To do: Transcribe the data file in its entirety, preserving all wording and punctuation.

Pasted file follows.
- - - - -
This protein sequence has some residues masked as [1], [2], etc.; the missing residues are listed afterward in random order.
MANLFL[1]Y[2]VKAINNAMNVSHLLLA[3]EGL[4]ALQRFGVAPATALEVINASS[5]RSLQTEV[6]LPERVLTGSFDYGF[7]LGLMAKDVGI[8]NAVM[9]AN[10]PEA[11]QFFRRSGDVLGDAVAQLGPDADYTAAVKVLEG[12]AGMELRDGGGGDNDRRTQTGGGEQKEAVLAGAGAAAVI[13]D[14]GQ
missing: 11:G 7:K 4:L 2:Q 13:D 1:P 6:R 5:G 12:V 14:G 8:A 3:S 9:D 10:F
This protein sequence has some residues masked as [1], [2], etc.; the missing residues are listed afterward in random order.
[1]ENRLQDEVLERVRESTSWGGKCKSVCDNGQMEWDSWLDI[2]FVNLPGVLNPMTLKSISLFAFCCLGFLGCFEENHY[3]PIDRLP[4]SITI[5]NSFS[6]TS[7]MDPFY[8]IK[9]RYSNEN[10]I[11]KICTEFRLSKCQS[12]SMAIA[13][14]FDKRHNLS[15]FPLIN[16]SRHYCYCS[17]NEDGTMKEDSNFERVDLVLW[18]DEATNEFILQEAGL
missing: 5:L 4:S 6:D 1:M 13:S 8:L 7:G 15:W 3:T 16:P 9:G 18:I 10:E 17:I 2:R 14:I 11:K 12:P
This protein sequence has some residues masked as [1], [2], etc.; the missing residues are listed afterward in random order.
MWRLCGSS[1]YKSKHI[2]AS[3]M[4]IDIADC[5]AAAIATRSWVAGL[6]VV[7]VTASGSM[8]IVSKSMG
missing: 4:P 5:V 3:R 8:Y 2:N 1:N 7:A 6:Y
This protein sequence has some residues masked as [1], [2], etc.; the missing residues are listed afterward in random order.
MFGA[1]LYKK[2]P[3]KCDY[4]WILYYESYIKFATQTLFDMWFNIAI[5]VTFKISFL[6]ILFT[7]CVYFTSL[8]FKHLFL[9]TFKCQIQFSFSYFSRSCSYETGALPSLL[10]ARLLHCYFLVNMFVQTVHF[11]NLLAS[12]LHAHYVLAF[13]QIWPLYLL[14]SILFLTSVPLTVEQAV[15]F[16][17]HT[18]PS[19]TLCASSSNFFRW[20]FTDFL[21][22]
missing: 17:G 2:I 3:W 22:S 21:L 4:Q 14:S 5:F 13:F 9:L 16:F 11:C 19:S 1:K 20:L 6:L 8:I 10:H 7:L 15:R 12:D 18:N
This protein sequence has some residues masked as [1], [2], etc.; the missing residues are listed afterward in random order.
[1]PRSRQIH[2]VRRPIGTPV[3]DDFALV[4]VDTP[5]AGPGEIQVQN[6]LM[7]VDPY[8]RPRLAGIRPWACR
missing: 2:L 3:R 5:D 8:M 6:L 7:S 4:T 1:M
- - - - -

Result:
This protein sequence has some residues masked as [1], [2], etc.; the missing residues are listed afterward in random order.
MANLFL[1]Y[2]VKAINNAMNVSHLLLA[3]EGL[4]ALQRFGVAPATALEVINASS[5]RSLQTEV[6]LPERVLTGSFDYGF[7]LGLMAKDVGI[8]NAVM[9]AN[10]PEA[11]QFFRRSGDVLGDAVAQLGPDADYTAAVKVLEG[12]AGMELRDGGGGDNDRRTQTGGGEQKEAVLAGAGAAAVI[13]D[14]GQ
missing: 11:G 7:K 4:L 2:Q 13:D 1:P 6:R 5:G 12:V 14:G 8:A 3:S 9:D 10:F
This protein sequence has some residues masked as [1], [2], etc.; the missing residues are listed afterward in random order.
[1]ENRLQDEVLERVRESTSWGGKCKSVCDNGQMEWDSWLDI[2]FVNLPGVLNPMTLKSISLFAFCCLGFLGCFEENHY[3]PIDRLP[4]SITI[5]NSFS[6]TS[7]MDPFY[8]IK[9]RYSNEN[10]I[11]KICTEFRLSKCQS[12]SMAIA[13][14]FDKRHNLS[15]FPLIN[16]SRHYCYCS[17]NEDGTMKEDSNFERVDLVLW[18]DEATNEFILQEAGL
missing: 5:L 4:S 6:D 1:M 13:S 8:L 7:G 15:W 3:T 16:P 9:G 18:I 10:E 17:I 2:R 14:I 11:K 12:P
This protein sequence has some residues masked as [1], [2], etc.; the missing residues are listed afterward in random order.
MWRLCGSS[1]YKSKHI[2]AS[3]M[4]IDIADC[5]AAAIATRSWVAGL[6]VV[7]VTASGSM[8]IVSKSMG
missing: 4:P 5:V 3:R 8:Y 2:N 1:N 7:A 6:Y
This protein sequence has some residues masked as [1], [2], etc.; the missing residues are listed afterward in random order.
MFGA[1]LYKK[2]P[3]KCDY[4]WILYYESYIKFATQTLFDMWFNIAI[5]VTFKISFL[6]ILFT[7]CVYFTSL[8]FKHLFL[9]TFKCQIQFSFSYFSRSCSYETGALPSLL[10]ARLLHCYFLVNMFVQTVHF[11]NLLAS[12]LHAHYVLAF[13]QIWPLYLL[14]SILFLTSVPLTVEQAV[15]F[16][17]HT[18]PS[19]TLCASSSNFFRW[20]FTDFL[21][22]
missing: 17:G 2:I 3:W 22:S 21:L 4:Q 14:S 5:F 13:F 9:L 16:F 11:C 19:S 1:K 20:L 6:L 8:I 10:H 7:L 15:R 12:D 18:N
This protein sequence has some residues masked as [1], [2], etc.; the missing residues are listed afterward in random order.
[1]PRSRQIH[2]VRRPIGTPV[3]DDFALV[4]VDTP[5]AGPGEIQVQN[6]LM[7]VDPY[8]RPRLAGIRPWACR
missing: 2:L 3:R 5:D 8:M 6:L 7:S 4:T 1:M